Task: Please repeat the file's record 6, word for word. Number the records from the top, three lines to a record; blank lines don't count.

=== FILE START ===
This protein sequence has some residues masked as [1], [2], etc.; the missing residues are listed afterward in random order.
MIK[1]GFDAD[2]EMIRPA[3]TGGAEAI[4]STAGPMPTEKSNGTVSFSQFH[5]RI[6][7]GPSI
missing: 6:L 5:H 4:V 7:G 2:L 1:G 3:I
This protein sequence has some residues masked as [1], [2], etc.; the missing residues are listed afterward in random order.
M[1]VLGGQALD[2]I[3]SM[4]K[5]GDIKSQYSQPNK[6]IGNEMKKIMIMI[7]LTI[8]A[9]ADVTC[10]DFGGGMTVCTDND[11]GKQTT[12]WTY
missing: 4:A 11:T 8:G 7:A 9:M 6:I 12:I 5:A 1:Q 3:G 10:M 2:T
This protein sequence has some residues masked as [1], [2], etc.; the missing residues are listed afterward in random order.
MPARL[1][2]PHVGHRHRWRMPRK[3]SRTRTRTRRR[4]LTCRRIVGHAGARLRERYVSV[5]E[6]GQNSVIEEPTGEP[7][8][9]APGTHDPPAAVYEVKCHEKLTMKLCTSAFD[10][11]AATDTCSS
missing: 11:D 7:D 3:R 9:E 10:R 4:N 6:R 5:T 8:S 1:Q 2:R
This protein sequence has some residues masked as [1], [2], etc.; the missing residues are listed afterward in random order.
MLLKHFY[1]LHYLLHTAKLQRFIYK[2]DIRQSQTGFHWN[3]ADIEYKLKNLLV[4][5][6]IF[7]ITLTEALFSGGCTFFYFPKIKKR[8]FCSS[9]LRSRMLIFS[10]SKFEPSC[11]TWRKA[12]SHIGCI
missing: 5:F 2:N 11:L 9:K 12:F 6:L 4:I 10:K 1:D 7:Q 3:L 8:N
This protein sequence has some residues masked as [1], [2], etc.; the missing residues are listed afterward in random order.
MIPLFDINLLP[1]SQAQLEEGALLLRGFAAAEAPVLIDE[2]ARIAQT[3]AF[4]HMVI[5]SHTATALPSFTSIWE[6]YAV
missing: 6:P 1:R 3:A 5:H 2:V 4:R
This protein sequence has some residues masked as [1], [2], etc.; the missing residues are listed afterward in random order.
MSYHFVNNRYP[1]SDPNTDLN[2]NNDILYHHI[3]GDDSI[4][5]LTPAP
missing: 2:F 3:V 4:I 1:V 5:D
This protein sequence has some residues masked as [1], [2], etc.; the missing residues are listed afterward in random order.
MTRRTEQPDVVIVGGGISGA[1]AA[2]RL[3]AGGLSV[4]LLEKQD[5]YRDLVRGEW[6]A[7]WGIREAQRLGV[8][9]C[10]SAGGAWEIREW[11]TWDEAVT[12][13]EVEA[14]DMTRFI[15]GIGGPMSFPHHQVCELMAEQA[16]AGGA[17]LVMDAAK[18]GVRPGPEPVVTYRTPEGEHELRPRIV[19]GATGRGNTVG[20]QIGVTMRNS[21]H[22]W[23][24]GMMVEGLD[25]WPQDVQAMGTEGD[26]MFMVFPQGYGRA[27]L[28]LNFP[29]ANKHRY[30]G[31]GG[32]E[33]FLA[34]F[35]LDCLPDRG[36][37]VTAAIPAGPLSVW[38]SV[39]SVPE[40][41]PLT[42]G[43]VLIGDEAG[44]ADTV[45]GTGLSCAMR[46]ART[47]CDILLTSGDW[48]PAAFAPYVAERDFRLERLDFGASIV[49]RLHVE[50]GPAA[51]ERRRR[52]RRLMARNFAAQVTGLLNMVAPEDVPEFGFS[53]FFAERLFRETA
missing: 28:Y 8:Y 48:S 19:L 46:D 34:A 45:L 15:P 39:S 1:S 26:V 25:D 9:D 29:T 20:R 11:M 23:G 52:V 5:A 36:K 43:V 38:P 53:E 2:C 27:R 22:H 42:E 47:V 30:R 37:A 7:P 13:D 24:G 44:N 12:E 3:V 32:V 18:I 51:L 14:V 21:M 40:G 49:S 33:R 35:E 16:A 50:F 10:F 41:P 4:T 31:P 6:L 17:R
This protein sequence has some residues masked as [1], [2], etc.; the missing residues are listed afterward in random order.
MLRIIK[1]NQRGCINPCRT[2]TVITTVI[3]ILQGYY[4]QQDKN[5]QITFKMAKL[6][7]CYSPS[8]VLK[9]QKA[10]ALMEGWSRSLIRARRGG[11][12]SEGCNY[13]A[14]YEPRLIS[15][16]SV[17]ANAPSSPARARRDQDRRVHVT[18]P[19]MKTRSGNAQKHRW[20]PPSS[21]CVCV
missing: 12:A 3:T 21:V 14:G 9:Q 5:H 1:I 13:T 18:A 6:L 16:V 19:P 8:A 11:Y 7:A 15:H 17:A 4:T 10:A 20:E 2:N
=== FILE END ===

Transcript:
This protein sequence has some residues masked as [1], [2], etc.; the missing residues are listed afterward in random order.
MSYHFVNNRYP[1]SDPNTDLN[2]NNDILYHHI[3]GDDSI[4][5]LTPAP
missing: 2:F 3:V 4:I 1:V 5:D